Some brands out there are almost synonymous with the item they create. Hoover, Google, iPod to name just a few. As close as you’ll get in the outdoors world is probably Teva, who produced the first and best known sport sandals. So we were intrigued when we were given the opportunity to review a pair of Tevas with socks.
You’ll be glad to know that I’m not going to perform one of the ultimate social faux pas, but that thankfully Teva have released a line in top end walking boot, though you probably worked that out from either the post title or the link taken to get here.
The Riva Peak Mid eVent walking boots are sturdily manufactured from a coloured full grain leather, and the toe is boxed in by one of the sturdiest rands we’ve seen on a boot of this type. You could go about your business kicking large pebbles with impunity in these boots, if that’s your thing, or walk the rocky trails knowing that your tootsies are well protected. While we’re on the subject of the toes, it’s really wide as well, perfectly suiting my foot, and probably wider too. So this boot seems to be based on a wide Northern European last, rather than those narrow Mediterranean ones. This means I’ll keep my little toe intact on longer multi-day walks. My heels managed to stay put for once, whereas they tend to rise and fall in half the boots I wear causing hot spots.
The boots sport a comfortable insole, due to what’s called a Mush® infused insole and a Shoc Pad™ in the heel. Whatever they’re called, the end result is a boot that immediately feels comfortable, though of course that’s no guarantee it’ll be comfortable 500km down the line.
The outer, as mentioned already, is leather with an eVent® liner to maximise both waterproofness and breath-ability. I for one am glad to see eVent® being used, as there seems to be far too much emphasis on Gore-TEX® in the industry to the detriment of other manufacturers and ultimately choice to us, the consumer. I’ve found it performs perfectly well, and just as good as the competitor, though I lack the scientific lab required here to provide definitive proof of this.
I know that having a liner on a boot isn’t everyone’s cup of coffee, complaining that it causes the feet to get hot and that’s it’s not really necessary if you proof the leather properly. Personally, I think it’s essential for the kind of walking that I do. Sometimes, it feels like you’re walking through a puddle for eight hours straight and you need all the help you can get. Neither would I wear the same leather lined boots in the height of summer and then complain about hot feet. I’d wear something lighter. The conditions these were tested in was typical Snowdonian Spring/Autumnal weather and my feet felt fine with just the usual pair of winter socks. The weather was soggy and wet, with temperatures somewhere in that sweet miserable spot above freezing but below 10ºC. The only thing that wasn’t typical is that it was during January and February.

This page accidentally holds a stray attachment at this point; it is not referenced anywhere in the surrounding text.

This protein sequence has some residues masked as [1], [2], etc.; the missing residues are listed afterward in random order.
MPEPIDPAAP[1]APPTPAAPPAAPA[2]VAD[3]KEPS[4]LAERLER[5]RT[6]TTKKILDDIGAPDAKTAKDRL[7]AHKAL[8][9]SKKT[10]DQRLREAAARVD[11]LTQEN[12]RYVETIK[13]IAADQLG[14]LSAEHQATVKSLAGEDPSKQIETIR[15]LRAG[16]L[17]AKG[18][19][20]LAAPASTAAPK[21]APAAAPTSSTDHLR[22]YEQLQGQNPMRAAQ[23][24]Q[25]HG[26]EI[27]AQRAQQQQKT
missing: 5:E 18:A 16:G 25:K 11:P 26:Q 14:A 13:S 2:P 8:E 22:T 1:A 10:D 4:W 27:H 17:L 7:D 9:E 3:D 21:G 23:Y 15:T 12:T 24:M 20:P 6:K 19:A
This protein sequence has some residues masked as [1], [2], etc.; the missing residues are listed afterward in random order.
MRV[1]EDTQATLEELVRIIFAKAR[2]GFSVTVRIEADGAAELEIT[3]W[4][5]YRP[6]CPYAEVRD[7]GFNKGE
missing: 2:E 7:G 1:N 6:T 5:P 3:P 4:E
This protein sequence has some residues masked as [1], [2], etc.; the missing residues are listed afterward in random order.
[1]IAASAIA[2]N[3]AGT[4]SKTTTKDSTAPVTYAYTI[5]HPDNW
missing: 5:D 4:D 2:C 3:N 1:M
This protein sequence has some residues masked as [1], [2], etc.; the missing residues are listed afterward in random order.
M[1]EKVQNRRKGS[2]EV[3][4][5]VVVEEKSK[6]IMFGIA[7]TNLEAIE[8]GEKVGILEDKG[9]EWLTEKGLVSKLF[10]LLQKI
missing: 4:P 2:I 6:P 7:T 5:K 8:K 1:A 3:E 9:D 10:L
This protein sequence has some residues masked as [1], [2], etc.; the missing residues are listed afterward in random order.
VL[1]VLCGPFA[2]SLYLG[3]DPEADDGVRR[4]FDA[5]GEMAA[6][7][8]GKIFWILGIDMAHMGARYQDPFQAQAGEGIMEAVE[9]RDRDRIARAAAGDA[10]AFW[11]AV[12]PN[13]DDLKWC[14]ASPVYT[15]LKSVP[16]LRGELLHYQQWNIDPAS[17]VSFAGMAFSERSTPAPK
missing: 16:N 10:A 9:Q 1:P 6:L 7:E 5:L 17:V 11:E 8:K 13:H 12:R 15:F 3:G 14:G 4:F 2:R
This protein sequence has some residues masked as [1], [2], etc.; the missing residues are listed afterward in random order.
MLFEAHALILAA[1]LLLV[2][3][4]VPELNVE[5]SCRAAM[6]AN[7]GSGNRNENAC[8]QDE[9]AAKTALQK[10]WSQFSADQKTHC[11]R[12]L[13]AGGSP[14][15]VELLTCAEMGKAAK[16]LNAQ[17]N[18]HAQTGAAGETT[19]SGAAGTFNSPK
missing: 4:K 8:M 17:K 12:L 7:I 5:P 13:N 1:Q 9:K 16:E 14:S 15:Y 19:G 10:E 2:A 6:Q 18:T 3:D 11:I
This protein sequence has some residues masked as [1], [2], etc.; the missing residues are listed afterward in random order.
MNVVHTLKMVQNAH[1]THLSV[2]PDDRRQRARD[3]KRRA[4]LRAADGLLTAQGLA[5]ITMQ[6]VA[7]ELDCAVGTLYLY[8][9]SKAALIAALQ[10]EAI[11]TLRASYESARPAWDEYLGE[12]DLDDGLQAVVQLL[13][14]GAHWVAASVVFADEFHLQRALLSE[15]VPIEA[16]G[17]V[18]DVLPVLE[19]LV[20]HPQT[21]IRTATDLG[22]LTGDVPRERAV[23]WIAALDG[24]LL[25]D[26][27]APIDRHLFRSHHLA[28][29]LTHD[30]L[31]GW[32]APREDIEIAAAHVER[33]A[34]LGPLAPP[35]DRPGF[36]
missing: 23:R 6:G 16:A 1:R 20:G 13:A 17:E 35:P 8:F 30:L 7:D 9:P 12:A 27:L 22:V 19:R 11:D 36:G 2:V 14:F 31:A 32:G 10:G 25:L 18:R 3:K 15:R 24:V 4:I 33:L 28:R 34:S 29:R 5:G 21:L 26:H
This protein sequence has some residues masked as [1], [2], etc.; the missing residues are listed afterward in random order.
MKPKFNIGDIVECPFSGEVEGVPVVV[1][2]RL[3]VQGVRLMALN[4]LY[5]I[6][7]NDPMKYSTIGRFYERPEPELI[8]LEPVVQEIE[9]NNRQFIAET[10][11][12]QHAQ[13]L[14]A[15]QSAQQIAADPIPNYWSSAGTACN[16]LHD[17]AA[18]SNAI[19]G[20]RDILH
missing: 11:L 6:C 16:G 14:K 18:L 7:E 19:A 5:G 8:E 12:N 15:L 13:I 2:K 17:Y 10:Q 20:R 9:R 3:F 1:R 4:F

Possibly the wettest January and February on record, which the boots coped with faultlessly. We did notice initially that the tongue wasn’t sewn up as high as we’d have liked, but in practice you’re talking about maybe 0.5cm less protection from the depth of water you’re crossing. That’s hardly here nor there, and as they’re mids – they’re a tad shorter anyway. In my experience it’s those knee deep puddles and bogs that really get your feet wet.
This leads me to the one thing about footwear that I can get obsessive about.
It matters naught that these boots will keep your feet dry and comfortable, if your feet are up in the air as you’ve just slipped half way down the PYG track. With the weather being as it has been this winter, grip is something that’s very difficult to find let alone give a pair of boots a fair test under these conditions. They sport a Vibram sole, which isn’t always a guarantee, as well as Teva’s own T.I.D.E. grip that claims to provide an aggressive lug design for grip on loose terrain. But it was with trepidation that I took to serious trails under these conditions with untested boots, walking with the utmost care as the rocks were slimy from constant rain and the turf itself so loose that you can slip at any footfall.
It was only after crossing all the bogs, scrambling over the wet rocks and on reaching the first summit of the day that I remembered that I was wearing these new boots and that the grip had been as good as I could expect. The only slippage was due to the turf being so sodden that it no longer had any integrity, something no boots can protect you from. I actually look forward to crossing the Rhinogydd later next month with these on my feet.
Finally, these are the top of the range Teva Boots, but at a price I’d call premium budget. £140 is a real bargain for a good pair of walking boots these days, where you can expect an RRP nearer £200 for a goretex lined leather pair.
Summary – if you’re looking for a pair of waterproof leather boots for the Spring/Autumn and wetter bits of the summer, then not only are the Teva Riva Peak eVent boots ideally suited to this but they’ve also got the most attractive price tag of £140.
They’re available in a Men’s style (tested ) in Insignia Blue and a Women’s in Rhubarb. More details and stockists on www.teva.co.uk